analogies to teach causal loops (folding paper, lilies in the pond,
company-specific things that have more meaning to the audience, etc.)
and stocks and flows (showers and electric blankets work well, and
other thermostat-like structures). The best reaction I've ever received,
though, came just the other day. I was chatting with one of my company's
information technology folks, and he explained to me that I couldn't
buy some software package until they had tested it on their server.
I asked if they were testing it, and he said, "No, we don't have it
yet." We went on for a while, and the truth of the matter hit: Catch-22.
I couldn't buy it until he tested it, and he couldn't test it until
I bought it. I said, "Okay . . . let me make sure I understand this.
. . ." and started drawing a loop. In about 30 seconds, he saw the
light, approved the purchase, and as he was leaving said, "That was
a pretty neat way to explain that. . . . Is that a technique or something?"
"Sure," I said, "want me to show you more?" Now I'm doing a brown-bag
lunch for his colleagues!
What techniques have you used for overcoming the challenges of
teaching people to use visual tools like causal loop and stock and
Readers who wish to view the complete responses to this question or
to continue this discussion are invited to go to the Systems
FROM THE FIELD
Youth Boom Sparks Prevention Efforts
"An ounce of prevention is worth a pound of cure" seems to be the
new philosophy of youth-services agencies in the United States. Over
the next 30 years, the population of 10- to 19-year-olds will increase
dramatically--and these organizations want to be prepared for higher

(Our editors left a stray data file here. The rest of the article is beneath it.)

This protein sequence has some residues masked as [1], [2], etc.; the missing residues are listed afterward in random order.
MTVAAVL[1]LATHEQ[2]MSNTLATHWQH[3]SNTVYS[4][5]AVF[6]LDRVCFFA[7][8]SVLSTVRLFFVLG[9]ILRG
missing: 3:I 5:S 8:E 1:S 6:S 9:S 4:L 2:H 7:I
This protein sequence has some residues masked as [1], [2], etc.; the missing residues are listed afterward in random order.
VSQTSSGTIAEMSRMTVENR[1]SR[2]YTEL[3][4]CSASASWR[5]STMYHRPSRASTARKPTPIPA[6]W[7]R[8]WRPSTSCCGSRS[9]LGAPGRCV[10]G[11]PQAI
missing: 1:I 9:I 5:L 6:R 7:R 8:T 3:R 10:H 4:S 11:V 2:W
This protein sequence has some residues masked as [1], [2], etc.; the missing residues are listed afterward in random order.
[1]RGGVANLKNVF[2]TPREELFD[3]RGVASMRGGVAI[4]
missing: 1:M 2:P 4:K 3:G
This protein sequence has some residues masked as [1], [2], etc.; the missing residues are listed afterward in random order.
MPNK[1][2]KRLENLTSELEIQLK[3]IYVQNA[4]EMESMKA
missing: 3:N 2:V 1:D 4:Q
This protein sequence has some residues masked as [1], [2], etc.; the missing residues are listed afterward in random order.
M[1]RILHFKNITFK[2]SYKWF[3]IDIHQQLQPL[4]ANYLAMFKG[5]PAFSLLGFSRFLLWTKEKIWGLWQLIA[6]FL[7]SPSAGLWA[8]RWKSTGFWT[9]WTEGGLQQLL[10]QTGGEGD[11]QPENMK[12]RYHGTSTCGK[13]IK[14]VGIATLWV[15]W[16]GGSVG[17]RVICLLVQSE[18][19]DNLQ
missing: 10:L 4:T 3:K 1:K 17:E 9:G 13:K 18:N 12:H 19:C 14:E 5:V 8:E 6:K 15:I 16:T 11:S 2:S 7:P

demands on their resources. In particular, minority and immigrant
populations, who experience greater social problems stemming from
poverty than the general population, will constitute more than half
of all youths. Instead of handling problems such as juvenile crime,
teenage pregnancy, and drug abuse primarily by punishing the offenders--the
approach used in the past--social-service providers are redesigning
education and health programs to focus on deterrence.
This new direction derives from research showing that teenagers who
have good health, close ties to responsible adults, well-defined goals,
and steady jobs are less likely to engage in risky behavior than their
less-connected peers. Accordingly, agency officials believe that promoting
healthy lifestyles, mentoring, youth leadership, and job training
will lead to positive outcomes for many young people.
To meet this challenge, many states have begun coordinating their
youth services to make them more comprehensive and accessible than
before. Because teens tend to engage in several risky behaviors simultaneously,
planners feel that services that address a wide range of problems
can be more effective than single-issue programs. In addition, health
officials are recruiting community members to develop programs. When
adults involve themselves in supporting youth leadership development
in their community, they can help young people fulfill their potential
and make valuable contributions to society.
Source: V. Dion Haynes, "States Prepare for Youth Boom," The Boston
Globe, December 14, 2000
Copyright 2001 Pegasus Communications. LEVERAGE POINTS can be freely
distributed in its entirety, or reproduced or excerpted for another
publication with written permission from Pegasus Communications. Contact